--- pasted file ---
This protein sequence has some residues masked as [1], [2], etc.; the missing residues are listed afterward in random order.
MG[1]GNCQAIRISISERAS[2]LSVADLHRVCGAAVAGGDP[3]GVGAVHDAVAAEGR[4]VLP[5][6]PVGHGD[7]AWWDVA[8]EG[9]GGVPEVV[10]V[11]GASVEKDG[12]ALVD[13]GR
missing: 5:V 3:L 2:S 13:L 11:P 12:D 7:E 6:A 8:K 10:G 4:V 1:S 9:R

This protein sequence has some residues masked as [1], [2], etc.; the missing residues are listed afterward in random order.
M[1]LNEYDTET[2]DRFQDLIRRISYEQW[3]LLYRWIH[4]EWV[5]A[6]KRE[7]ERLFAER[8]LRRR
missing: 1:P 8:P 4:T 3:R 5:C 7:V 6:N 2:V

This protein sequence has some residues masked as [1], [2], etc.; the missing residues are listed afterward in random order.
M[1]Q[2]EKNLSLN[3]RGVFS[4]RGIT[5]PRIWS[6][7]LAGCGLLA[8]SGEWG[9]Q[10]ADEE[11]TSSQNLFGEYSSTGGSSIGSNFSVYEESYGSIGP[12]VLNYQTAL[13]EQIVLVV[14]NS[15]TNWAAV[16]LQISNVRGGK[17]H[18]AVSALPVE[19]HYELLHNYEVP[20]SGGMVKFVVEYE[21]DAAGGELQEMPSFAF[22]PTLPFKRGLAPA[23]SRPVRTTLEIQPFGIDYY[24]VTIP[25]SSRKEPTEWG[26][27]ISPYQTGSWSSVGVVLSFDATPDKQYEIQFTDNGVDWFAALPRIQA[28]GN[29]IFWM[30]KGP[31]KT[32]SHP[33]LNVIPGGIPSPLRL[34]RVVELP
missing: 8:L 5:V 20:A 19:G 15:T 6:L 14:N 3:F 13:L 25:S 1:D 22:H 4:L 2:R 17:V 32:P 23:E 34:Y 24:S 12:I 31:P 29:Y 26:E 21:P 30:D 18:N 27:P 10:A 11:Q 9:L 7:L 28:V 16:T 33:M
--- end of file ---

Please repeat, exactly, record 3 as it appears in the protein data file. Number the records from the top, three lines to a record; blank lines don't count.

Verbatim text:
This protein sequence has some residues masked as [1], [2], etc.; the missing residues are listed afterward in random order.
M[1]Q[2]EKNLSLN[3]RGVFS[4]RGIT[5]PRIWS[6][7]LAGCGLLA[8]SGEWG[9]Q[10]ADEE[11]TSSQNLFGEYSSTGGSSIGSNFSVYEESYGSIGP[12]VLNYQTAL[13]EQIVLVV[14]NS[15]TNWAAV[16]LQISNVRGGK[17]H[18]AVSALPVE[19]HYELLHNYEVP[20]SGGMVKFVVEYE[21]DAAGGELQEMPSFAF[22]PTLPFKRGLAPA[23]SRPVRTTLEIQPFGIDYY[24]VTIP[25]SSRKEPTEWG[26][27]ISPYQTGSWSSVGVVLSFDATPDKQYEIQFTDNGVDWFAALPRIQA[28]GN[29]IFWM[30]KGP[31]KT[32]SHP[33]LNVIPGGIPSPLRL[34]RVVELP
missing: 8:L 5:V 20:A 19:G 15:T 6:L 14:N 3:F 13:L 25:S 1:D 22:H 4:L 2:R 17:V 32:P 23:E 34:Y 24:S 12:I 31:P 29:Y 26:E 21:P 30:D 18:N 27:P 10:A 11:Q 9:L 7:L 28:V 16:T 33:M